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Malaysia

Pharmaniaga outperform, why tilt the scales? — Nur Sakinah Yusof

NOVEMBER 11 — Pharmaniaga’s 10-year concession agreement with the Health Ministry is coming to an end very soon. Pharmaniaga remains optimistic of continuing to become the key distributor, albeit the Health Ministry announcing that they will not renew the concession agreement. The Health Ministry is set to dismantle the monopoly market and introduce a free market to manage the logistics and distributions of drugs and medical supplies in the healthcare industry. The transition won’t be a walk in the park as a clear outline of the open tender system has yet to be decided. Until then, Pharmaniaga will continue with its services to steer clear of disruption in the supply chain.

For the past 10 years, Pharmaniaga has continuously shown remarkable progress and achievements that contribute to where they stand today. They are the largest integrated pharmaceutical group in Malaysia and a leading pharmaceutical company in the regional countries. Pharmaniaga had won a couple of prestigious awards such HR Asia’s Best Companies to Work and Pharmaceutical Company of the Year (Generics Drug Category) in 2015 and was nominated as the Best Contract Pharmaceutical Manufacturer in 2018. The company takes an active part in developing their manufacturing, logistics and distribution facilities to provide first-class products and services, which reflects their company’s mission.

It is noteworthy that Pharmaniaga maintains the delivery period of pharmaceutical supplies to within seven working days in Peninsular Malaysia and 10 working days for Sabah and Sarawak. In collaboration with the Health Ministry, Pharmaniaga developed a system to reduce wastage through optimal inventory management for the use of all government hospitals and health facilities. Certainly, Pharmaniaga continues to be the best provider within the healthcare industry.

But why is there a need to change the system of an industry that has outperformed? Granted that the adoption of an open tender system may induce more competition within the industry and drive down the prices of drugs, this may not be the case at all. To illustrate this, simply look at the lamentable state of the pharmaceutical industry in the US. The manufacture and production of pharmaceutical products in the US is controlled by private companies. Even with clear and careful regulations, pharmaceutical companies have become a parasite in the healthcare industry, in which harm thousands of patients.

The highly competitive environment among pharmaceutical companies leads to the issue of prescribing unnecessary and harmful drugs to the patient. Inappropriate prescribing is an academically euphemism for prescriptions, for which the risks is far greater than the benefits.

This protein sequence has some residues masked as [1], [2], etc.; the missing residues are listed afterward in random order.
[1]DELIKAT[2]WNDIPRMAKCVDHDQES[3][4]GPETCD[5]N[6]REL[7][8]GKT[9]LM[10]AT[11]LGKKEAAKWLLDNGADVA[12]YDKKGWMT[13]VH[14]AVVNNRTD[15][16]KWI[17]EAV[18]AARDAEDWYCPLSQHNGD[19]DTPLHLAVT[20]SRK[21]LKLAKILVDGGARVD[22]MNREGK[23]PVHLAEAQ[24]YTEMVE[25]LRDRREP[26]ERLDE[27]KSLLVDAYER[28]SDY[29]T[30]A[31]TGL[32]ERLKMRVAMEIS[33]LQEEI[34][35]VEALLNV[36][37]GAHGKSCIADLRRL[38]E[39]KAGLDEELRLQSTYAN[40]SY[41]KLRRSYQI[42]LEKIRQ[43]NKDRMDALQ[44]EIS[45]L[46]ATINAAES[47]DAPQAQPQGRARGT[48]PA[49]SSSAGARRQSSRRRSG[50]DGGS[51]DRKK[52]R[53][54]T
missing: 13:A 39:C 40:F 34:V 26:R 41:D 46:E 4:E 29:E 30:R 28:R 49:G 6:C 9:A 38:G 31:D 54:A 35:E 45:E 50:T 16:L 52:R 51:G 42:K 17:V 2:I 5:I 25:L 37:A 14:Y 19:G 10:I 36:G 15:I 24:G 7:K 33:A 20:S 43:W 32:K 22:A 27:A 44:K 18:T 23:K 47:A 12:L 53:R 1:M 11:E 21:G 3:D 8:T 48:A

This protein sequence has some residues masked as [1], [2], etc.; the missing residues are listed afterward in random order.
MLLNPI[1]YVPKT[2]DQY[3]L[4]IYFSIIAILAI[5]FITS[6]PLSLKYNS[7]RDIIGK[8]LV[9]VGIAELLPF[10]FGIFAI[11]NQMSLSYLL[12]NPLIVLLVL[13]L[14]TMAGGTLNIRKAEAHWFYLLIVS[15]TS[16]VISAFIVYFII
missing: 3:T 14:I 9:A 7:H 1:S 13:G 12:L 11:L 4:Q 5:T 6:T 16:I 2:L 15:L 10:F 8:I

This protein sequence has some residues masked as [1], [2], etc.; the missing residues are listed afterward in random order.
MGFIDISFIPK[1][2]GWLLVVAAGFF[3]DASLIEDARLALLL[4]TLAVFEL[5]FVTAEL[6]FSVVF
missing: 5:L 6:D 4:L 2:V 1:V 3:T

Pharmaceutical companies invested heavily in advertising, up to US$6 billion (RM25 billion) in 2016 to push the drugs using misleading facts. They have a strong influence on the industry that it even makes it difficult for doctors to dodge the pharmaceutical sales reps and turn down sponsored lunches. These pharmaceutical reps are trained to offer doctors lucrative incentives in return for prescribing the drugs to their patients. Some doctors do not fall into the temptations but according to an analysis by ProPublica, many doctors have succumbed to the offer by receiving thousands of dollars. The unethical dilemma among doctors for prescribing unnecessary medications to the patient — the seven all-too-often-deadly sins of prescribing — is real.

In other words, the pharmaceutical companies in the US has corrupted the system that made thousands of patients suffered through overprescribing and inappropriate prescription of drugs. It is even more concerning that some of these prescribed drugs are manufactured by companies that are not properly regulated which could be harmful and addictive for the patients. We don’t need this problem in our country.

The US clearly illustrates that the adoption of open tender in the healthcare industry perhaps would not benefit the people, or worse, may create new problems. If the move to terminate concessionaire is to eliminate monopoly power in the industry, why targets the healthcare industry specifically? Other monopolies are underperforming in different sectors. Why censure a sector that is doing good, really good? The change of system is uncalled-for.

Failure to provide clear and proper planning to regulate the open-tender system will be subjected to the collapse of the healthcare industry and jeopardise thousands of patients’ welfare. On top of that, there are uncertainties that rival companies that fixate on winning the tender have the same capabilities as Pharmaniaga, especially when it comes to supplying drugs and medical equipment to remote areas in Sabah and Sarawak. Patients could have suffered if the services fall through.

Pharmaniaga is a relevant factor in shaping Malaysia to become one of the best healthcare in the world and has shown that they are more than capable to keep up with the demands of the healthcare industry. They remain to provide the best services and deliver it efficiently time after time. They are doing it right. Maybe it is best to leave Pharmaniaga alone, or we’re sketching an uncertain future for our healthcare industry.

*This is the personal opinion of the writer or publication and does not necessarily represent the views of Malay Mail.

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